New Delhi: India is committed to achieving the target of 450 GW of installed renewable energy capacity by 2030. Union Minister for Power, New and Renewable Energy (MNRE) RK Singh stated the ambitious goal of India while addressing the Ministerial session of the Green Grids Initiative-One Sun One World One Grid (GGI-OSOWOG).
“India is well on its way to achieving its Nationally Determined Contributions (NDCs) relating to clean energy and emission reduction well ahead of the target date. We see the GGI-OSOWOG initiative as a possible solution for driving down the need for storage of renewable energy and in effect reduce the cost of energy transition,” RK Singh said.
The idea of the One Sun One World One Grid (OSOWOG) initiative was put forward by the Prime Minister of India Narendra Modi at the First Assembly of the International Solar Alliance (ISA) in October 2018. Modi had called for connecting solar energy supply across borders. In May 2021, the United Kingdom and India agreed to combine forces of the Green Grids Initiative and the One Sun One World One Grid initiative and jointly launch GGI-OSOWOG at the UN Summit on Climate Change (COP26) being hosted by the UK in Glasgow in November 2021.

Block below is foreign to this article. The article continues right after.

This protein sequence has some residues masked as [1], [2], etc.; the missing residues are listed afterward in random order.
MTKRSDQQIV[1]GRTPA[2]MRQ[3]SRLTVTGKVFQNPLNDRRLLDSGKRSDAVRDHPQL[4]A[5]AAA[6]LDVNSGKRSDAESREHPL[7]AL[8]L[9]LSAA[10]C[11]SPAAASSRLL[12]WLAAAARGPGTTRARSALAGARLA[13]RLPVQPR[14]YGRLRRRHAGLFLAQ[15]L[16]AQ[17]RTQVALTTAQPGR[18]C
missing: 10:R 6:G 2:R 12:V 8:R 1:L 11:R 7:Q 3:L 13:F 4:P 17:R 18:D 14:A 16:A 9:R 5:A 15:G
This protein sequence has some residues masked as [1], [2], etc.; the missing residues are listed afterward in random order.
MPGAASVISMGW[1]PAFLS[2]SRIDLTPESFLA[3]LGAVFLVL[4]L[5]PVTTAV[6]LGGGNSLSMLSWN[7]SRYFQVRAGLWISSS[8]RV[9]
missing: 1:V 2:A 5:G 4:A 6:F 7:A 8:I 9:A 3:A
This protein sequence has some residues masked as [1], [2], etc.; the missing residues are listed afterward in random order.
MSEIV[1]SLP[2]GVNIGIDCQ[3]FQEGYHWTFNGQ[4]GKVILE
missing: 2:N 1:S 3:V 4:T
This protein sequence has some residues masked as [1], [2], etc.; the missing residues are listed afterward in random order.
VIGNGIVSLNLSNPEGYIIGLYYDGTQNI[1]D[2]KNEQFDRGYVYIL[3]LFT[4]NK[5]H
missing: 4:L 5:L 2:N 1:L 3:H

Kwasi Kwarteng, Secretary of State for Business, Energy and Industrial Strategy of the United Kingdom, Tinne Van der Straeten, Minister of Energy of Belgium, Dr Ajay Mathur, Director-General of the International Solar Alliance (ISA) and Dr Junaid Ahmad, Country Director, World Bank India were also present at the session.
The two-day program was hosted by Wilton Park, the executive agency of the United Kingdom’s Foreign, Commonwealth, and Development Office (FCDO) for a strategic discussion on the Green Grids Initiative-One Sun One World One Grid (GGI-OSOWOG).
Secretary Kawsi Kwarteng appreciated the innovative work that has been done by the ISA and India towards developing OSOWOG. Van Der Straeten, the energy minister of Belgium commented that with the GGI-OSOWOG initiative, cost-effective solar power could be delivered to Belgium all the way from India. Experts at the session agreed that the scale of the project could very well make it the next biggest modern engineering marvel.